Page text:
The lighting throughout the space had a lot of variation in style, but color remained black and/or white. Some pops of yellow in the lighting would have unified the yellow runner tile in a very nice, yet subtle manner.
Food presentation was great. Little baskets. Branded tray liners. Craft tot holders. Clear branded cups. All great stuff.
Here again, I think little metal silver baskets would have stepped up the cool factor for me and unfortunately I’m still not crazy about that slice of cheese and slice of bread which I saw again on the cup and the tray liner — but they did carry that element through to multiple customer touchpoints, so good good goodness.
The directional signage found throughout the restaurant wasn’t great. Different styles. Different fonts. No consistency. That’s a-ok, but this could have brought a little improvement to the consistency issue that I’ve already harped on.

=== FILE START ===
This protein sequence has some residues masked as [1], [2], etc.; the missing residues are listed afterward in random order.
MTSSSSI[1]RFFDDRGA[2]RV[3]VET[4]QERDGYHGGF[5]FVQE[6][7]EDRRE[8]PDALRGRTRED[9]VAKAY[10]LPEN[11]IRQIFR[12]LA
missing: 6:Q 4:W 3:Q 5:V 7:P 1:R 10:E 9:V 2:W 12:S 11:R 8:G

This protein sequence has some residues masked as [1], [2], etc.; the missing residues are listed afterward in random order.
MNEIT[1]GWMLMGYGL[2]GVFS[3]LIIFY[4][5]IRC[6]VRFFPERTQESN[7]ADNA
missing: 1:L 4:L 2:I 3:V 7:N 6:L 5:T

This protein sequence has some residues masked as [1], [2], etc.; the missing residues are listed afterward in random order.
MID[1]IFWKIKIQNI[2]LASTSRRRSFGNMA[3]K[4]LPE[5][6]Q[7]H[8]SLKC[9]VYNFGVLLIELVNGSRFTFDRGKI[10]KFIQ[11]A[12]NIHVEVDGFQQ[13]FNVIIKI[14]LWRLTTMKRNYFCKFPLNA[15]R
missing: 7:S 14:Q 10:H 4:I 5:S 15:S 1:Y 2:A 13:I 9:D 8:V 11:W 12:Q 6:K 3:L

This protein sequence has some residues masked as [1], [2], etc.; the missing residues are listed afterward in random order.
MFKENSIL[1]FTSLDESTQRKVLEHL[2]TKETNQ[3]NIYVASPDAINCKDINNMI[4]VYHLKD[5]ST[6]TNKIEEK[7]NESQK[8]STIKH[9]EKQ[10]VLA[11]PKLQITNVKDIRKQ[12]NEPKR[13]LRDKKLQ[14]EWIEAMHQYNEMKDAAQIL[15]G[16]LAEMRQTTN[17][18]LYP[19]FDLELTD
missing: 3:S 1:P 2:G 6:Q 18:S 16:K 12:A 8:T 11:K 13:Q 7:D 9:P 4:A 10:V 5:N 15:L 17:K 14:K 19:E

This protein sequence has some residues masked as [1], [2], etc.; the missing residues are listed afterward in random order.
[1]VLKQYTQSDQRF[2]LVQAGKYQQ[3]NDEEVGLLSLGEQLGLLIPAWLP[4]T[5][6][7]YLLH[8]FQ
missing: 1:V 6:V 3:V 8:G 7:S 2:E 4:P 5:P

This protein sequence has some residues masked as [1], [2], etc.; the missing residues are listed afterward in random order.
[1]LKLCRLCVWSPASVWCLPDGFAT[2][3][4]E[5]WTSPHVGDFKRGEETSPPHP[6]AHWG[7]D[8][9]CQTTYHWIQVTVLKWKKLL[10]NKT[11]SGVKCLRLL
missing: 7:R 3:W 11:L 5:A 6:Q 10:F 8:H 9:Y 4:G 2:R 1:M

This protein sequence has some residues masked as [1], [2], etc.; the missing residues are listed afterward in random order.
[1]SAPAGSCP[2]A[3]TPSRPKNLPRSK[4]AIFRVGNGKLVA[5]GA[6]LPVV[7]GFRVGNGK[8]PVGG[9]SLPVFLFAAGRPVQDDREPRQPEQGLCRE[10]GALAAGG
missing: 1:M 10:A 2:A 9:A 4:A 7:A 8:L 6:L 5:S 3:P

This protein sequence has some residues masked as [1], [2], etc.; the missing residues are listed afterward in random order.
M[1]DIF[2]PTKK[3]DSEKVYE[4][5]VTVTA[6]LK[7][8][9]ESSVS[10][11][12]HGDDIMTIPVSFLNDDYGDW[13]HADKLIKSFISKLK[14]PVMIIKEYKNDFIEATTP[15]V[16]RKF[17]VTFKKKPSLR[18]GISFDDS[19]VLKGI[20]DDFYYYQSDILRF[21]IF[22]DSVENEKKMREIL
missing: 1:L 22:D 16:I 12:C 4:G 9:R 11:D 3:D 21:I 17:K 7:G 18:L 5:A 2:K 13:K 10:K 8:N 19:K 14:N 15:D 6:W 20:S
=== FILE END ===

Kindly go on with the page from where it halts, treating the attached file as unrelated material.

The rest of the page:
Last note, big miss in the bathrooms. Bathrooms in restaurant are visited often. A little love in here can go a long long way. I don’t think there was anything on the doors, on the walls, stalls, etc. Just more black and white. Come on… let’s get creative. Who cut the cheese, right???
The attire was on point — after all you can’t open a restaurant these days without trucker hats and cool aprons, so 5 stars for that.
Overall, I think what threw me off at the Grilled Cheeserie was that I just really couldn’t tell what direction they were going. It seemed at times they wanted to be super simple and basic, at other stops, they wanted to go high-end vintage, and yet at other spots, they were very playful.